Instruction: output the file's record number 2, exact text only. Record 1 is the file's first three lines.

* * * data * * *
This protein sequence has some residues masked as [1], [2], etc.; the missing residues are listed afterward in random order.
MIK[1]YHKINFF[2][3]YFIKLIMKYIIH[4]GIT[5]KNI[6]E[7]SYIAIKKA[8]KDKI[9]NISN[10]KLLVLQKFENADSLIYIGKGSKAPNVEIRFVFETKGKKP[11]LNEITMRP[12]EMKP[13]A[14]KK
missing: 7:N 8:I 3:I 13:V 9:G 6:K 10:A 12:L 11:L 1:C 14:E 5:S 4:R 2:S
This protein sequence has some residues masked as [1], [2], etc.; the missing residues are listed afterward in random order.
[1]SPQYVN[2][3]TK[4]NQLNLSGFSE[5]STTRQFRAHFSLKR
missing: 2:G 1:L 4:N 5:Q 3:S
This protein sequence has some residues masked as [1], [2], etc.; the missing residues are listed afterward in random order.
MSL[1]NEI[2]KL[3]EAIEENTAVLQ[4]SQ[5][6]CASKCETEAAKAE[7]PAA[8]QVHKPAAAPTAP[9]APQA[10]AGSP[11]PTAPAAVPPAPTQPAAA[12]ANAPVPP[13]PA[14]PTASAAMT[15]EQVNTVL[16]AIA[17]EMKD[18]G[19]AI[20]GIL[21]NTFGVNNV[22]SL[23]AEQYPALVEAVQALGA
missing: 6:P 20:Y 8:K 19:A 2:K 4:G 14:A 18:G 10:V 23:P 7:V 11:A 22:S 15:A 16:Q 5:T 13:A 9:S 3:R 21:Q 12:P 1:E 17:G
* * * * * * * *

This protein sequence has some residues masked as [1], [2], etc.; the missing residues are listed afterward in random order.
[1]SPQYVN[2][3]TK[4]NQLNLSGFSE[5]STTRQFRAHFSLKR
missing: 2:G 1:L 4:N 5:Q 3:S